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I live in the Edgewood neighborhood of Washington, D.C. across the street from a school. When my wife and I bought our house, it was a public school serving a low to moderate-income population that was 95 percent African American, reflecting the neighborhood demographics.

Each morning when I headed to work I’d find a trail of discarded Little Hug juice bottles, honey bun wrappers and empty potato chip bags leading to the school. Weeds sprouted through the cracks in the asphalt on the school grounds and the play structure was tattered and rusty. The schoolyard looked more like a laboratory for tetanus rather than a playground for children. Inside, portable walls, not classrooms, separated the kids who were group two grades at a time (1st & 2nd, 3rd & 4th). When I visited the school to inquire about volunteering one morning, I heard several teachers instructing their students at the same time, and a disruption in one classroom affected the others.

“I wish someone had done that for me when I was getting my ass kicked in junior high. Most of my beatings happened at a bus stop or somewhere else in public, but no stranger ever pulled me to safety. I eventually, learned how to deal with these situations: I got stronger and learned how to wrestle. If I was outnumbered, I decided to focus on just one aggressor and inflict as much damage as I could, so others might not want to mess with me in the future. The physical bullying stopped, even if the threats and verbal abuse didn’t.” Click the link in the bio to read more. #community #ittakesavillagetoraiseachild #parenting #bullying #raisingkids #schools #gentrification #washingtondc #districtofcolumbia #juniorhigh #fatherhood #cubscouts #kidsonbikes #ThinkingGood #BeYourBetterSelf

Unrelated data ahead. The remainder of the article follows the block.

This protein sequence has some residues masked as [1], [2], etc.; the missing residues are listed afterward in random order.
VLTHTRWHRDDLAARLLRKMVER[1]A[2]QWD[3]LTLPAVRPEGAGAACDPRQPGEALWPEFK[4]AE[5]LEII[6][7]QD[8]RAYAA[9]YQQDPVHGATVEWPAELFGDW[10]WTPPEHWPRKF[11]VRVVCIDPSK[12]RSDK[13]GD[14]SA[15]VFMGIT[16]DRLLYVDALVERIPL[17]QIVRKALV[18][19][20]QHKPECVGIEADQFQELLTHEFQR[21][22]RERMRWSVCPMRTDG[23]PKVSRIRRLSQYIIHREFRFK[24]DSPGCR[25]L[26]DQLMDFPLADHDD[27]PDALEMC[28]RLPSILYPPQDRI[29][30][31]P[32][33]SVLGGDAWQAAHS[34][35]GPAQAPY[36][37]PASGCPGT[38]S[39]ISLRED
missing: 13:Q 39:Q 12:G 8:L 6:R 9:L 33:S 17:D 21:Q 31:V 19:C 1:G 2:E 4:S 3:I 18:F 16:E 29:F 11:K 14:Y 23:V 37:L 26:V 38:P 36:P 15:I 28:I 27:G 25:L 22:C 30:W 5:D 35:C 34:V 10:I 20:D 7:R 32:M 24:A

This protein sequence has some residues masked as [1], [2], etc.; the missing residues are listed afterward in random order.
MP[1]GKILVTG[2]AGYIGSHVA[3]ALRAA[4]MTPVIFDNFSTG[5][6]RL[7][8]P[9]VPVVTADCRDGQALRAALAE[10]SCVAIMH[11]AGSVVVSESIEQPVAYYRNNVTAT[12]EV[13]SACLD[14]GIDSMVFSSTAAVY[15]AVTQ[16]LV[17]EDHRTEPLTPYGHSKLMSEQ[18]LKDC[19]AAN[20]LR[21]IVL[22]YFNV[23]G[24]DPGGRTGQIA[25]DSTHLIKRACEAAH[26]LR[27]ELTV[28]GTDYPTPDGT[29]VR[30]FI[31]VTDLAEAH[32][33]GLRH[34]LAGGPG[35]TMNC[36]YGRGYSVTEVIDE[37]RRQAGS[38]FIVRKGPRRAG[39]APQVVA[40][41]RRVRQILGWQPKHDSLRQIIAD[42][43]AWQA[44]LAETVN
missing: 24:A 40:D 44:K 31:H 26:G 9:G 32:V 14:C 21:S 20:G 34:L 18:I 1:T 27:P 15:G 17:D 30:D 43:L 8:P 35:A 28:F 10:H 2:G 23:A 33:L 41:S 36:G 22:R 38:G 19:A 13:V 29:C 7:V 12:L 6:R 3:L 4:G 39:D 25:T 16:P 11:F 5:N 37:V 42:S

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The school closed a few years after we moved in and briefly became a hangout for older teens and young adults who smoked weed, drank and played dice.

Eventually, gentrification took over, the school was reopened as a charter school and the building was overhauled.  The playground was upgraded. Sunflowers and a community garden replaced the weeds. Woodchips covered the fissured asphalt. A section of the sidewalk was replaced and white children soon made up about 40 percent of the new student body—although the neighborhood demographics barely changed. Former First Lady and President Obama even came to christen the new facility. Even the litter got an upgrade, with Honest Juice boxes and string-cheese wrappers in the gutter instead of the cheap, corner-store junk-food trash.

Parking is a little harder to find, hey, that’s life in the big city.


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For much of the past decade author, Jioni J. Palmer has worked for members of Congress and the Obama Administration as a communications strategist and coalition builder. He lives in Washington DC with his wife, two sons and their two cats.

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